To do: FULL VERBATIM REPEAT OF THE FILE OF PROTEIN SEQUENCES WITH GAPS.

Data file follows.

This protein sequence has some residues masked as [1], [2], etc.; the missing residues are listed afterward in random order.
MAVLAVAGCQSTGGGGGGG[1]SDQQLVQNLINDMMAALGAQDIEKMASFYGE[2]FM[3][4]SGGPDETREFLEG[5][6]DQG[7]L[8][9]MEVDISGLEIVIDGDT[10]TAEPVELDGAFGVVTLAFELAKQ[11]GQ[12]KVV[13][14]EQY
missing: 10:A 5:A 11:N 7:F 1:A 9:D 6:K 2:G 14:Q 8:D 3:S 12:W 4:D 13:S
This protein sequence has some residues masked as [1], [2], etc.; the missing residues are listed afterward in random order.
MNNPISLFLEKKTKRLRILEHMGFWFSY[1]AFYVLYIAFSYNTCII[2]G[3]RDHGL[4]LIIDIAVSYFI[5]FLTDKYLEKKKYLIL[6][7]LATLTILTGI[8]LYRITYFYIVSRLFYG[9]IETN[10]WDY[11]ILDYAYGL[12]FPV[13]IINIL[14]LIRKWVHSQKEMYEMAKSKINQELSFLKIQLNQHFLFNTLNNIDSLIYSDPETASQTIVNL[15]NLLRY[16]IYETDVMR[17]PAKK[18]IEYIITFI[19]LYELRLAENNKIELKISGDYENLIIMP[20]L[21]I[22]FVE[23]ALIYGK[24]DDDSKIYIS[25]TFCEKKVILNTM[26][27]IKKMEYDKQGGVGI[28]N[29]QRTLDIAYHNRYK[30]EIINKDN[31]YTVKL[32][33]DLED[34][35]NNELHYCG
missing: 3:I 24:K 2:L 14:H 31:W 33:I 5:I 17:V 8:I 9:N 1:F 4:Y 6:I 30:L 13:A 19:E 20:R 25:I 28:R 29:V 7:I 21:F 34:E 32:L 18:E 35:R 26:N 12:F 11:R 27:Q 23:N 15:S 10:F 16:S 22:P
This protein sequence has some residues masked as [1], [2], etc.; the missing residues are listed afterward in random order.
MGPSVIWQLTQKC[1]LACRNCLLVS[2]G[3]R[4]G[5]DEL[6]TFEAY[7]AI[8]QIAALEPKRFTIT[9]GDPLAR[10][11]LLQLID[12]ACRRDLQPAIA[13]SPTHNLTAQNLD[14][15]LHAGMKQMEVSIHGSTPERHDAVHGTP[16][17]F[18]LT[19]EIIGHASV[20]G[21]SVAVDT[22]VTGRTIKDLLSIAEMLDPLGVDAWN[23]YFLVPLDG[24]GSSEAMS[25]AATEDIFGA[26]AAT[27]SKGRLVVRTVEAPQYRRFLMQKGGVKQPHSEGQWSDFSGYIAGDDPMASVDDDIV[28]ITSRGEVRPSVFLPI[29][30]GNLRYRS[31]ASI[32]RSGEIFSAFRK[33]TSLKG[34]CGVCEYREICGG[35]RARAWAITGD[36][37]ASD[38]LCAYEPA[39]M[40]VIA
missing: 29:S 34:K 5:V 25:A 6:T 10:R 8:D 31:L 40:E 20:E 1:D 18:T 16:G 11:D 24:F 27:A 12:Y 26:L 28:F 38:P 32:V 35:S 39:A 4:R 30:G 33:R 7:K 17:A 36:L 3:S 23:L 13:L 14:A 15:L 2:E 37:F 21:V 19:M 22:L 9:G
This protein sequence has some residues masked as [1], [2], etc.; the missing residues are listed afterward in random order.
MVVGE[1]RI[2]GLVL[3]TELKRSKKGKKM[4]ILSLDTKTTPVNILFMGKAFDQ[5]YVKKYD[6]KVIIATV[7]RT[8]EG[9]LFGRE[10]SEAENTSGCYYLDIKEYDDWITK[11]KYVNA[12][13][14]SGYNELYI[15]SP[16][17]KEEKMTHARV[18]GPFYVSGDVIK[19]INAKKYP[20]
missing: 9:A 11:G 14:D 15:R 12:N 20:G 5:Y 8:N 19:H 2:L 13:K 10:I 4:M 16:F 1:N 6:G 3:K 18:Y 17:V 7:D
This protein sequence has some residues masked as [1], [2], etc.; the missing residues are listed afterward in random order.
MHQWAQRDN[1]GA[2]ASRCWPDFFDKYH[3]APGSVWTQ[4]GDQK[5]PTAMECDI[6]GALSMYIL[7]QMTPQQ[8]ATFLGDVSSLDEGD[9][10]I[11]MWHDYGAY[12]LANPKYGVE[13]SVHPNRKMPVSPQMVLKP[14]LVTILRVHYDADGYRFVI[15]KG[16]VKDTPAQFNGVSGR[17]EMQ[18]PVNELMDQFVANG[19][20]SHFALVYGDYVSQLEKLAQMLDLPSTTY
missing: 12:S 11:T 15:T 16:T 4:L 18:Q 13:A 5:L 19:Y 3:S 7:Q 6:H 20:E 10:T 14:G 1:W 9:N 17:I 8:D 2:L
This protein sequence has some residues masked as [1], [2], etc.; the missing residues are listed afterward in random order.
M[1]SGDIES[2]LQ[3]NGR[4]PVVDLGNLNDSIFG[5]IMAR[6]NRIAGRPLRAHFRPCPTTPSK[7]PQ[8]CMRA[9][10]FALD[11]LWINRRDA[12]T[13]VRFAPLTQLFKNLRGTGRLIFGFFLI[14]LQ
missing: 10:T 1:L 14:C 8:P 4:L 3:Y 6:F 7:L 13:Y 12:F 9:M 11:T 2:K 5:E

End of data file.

This protein sequence has some residues masked as [1], [2], etc.; the missing residues are listed afterward in random order.
MAVLAVAGCQSTGGGGGGG[1]SDQQLVQNLINDMMAALGAQDIEKMASFYGE[2]FM[3][4]SGGPDETREFLEG[5][6]DQG[7]L[8][9]MEVDISGLEIVIDGDT[10]TAEPVELDGAFGVVTLAFELAKQ[11]GQ[12]KVV[13][14]EQY
missing: 10:A 5:A 11:N 7:F 1:A 9:D 6:K 2:G 14:Q 8:D 3:S 12:W 4:D 13:S
This protein sequence has some residues masked as [1], [2], etc.; the missing residues are listed afterward in random order.
MNNPISLFLEKKTKRLRILEHMGFWFSY[1]AFYVLYIAFSYNTCII[2]G[3]RDHGL[4]LIIDIAVSYFI[5]FLTDKYLEKKKYLIL[6][7]LATLTILTGI[8]LYRITYFYIVSRLFYG[9]IETN[10]WDY[11]ILDYAYGL[12]FPV[13]IINIL[14]LIRKWVHSQKEMYEMAKSKINQELSFLKIQLNQHFLFNTLNNIDSLIYSDPETASQTIVNL[15]NLLRY[16]IYETDVMR[17]PAKK[18]IEYIITFI[19]LYELRLAENNKIELKISGDYENLIIMP[20]L[21]I[22]FVE[23]ALIYGK[24]DDDSKIYIS[25]TFCEKKVILNTM[26][27]IKKMEYDKQGGVGI[28]N[29]QRTLDIAYHNRYK[30]EIINKDN[31]YTVKL[32][33]DLED[34][35]NNELHYCG
missing: 3:I 24:K 2:L 14:H 31:W 33:I 5:I 17:V 8:I 9:N 1:F 4:Y 6:I 30:L 13:A 19:E 20:R 25:I 28:R 29:V 7:I 21:F 34:E 32:L 18:E 35:R 26:N 12:F 11:R 27:Q 23:N 15:S 10:F 16:S 22:P
This protein sequence has some residues masked as [1], [2], etc.; the missing residues are listed afterward in random order.
MGPSVIWQLTQKC[1]LACRNCLLVS[2]G[3]R[4]G[5]DEL[6]TFEAY[7]AI[8]QIAALEPKRFTIT[9]GDPLAR[10][11]LLQLID[12]ACRRDLQPAIA[13]SPTHNLTAQNLD[14][15]LHAGMKQMEVSIHGSTPERHDAVHGTP[16][17]F[18]LT[19]EIIGHASV[20]G[21]SVAVDT[22]VTGRTIKDLLSIAEMLDPLGVDAWN[23]YFLVPLDG[24]GSSEAMS[25]AATEDIFGA[26]AAT[27]SKGRLVVRTVEAPQYRRFLMQKGGVKQPHSEGQWSDFSGYIAGDDPMASVDDDIV[28]ITSRGEVRPSVFLPI[29][30]GNLRYRS[31]ASI[32]RSGEIFSAFRK[33]TSLKG[34]CGVCEYREICGG[35]RARAWAITGD[36][37]ASD[38]LCAYEPA[39]M[40]VIA
missing: 29:S 34:K 5:V 25:A 6:T 10:R 8:D 31:L 40:E 20:E 1:D 18:T 16:G 11:D 24:F 27:A 12:Y 26:L 28:F 38:P 32:V 35:S 39:A 4:R 30:G 33:R 7:K 17:A 36:L 3:S 23:L 13:L 14:A 15:L 2:E 37:F 21:V 19:M 22:L 9:G
This protein sequence has some residues masked as [1], [2], etc.; the missing residues are listed afterward in random order.
MVVGE[1]RI[2]GLVL[3]TELKRSKKGKKM[4]ILSLDTKTTPVNILFMGKAFDQ[5]YVKKYD[6]KVIIATV[7]RT[8]EG[9]LFGRE[10]SEAENTSGCYYLDIKEYDDWITK[11]KYVNA[12][13][14]SGYNELYI[15]SP[16][17]KEEKMTHARV[18]GPFYVSGDVIK[19]INAKKYP[20]
missing: 9:A 11:G 14:D 15:R 12:N 20:G 5:Y 8:N 19:H 2:L 13:K 10:I 4:M 16:F 1:N 6:G 3:K 18:Y 17:V 7:D
This protein sequence has some residues masked as [1], [2], etc.; the missing residues are listed afterward in random order.
MHQWAQRDN[1]GA[2]ASRCWPDFFDKYH[3]APGSVWTQ[4]GDQK[5]PTAMECDI[6]GALSMYIL[7]QMTPQQ[8]ATFLGDVSSLDEGD[9][10]I[11]MWHDYGAY[12]LANPKYGVE[13]SVHPNRKMPVSPQMVLKP[14]LVTILRVHYDADGYRFVI[15]KG[16]VKDTPAQFNGVSGR[17]EMQ[18]PVNELMDQFVANG[19][20]SHFALVYGDYVSQLEKLAQMLDLPSTTY
missing: 12:S 11:T 15:T 16:T 4:L 18:Q 13:A 5:L 19:Y 3:S 7:Q 6:H 20:E 10:T 14:G 1:W 9:N 17:I 8:D 2:L
This protein sequence has some residues masked as [1], [2], etc.; the missing residues are listed afterward in random order.
M[1]SGDIES[2]LQ[3]NGR[4]PVVDLGNLNDSIFG[5]IMAR[6]NRIAGRPLRAHFRPCPTTPSK[7]PQ[8]CMRA[9][10]FALD[11]LWINRRDA[12]T[13]VRFAPLTQLFKNLRGTGRLIFGFFLI[14]LQ
missing: 10:T 1:L 14:C 8:P 4:L 3:Y 6:F 7:L 13:Y 12:F 9:M 11:T 2:K 5:E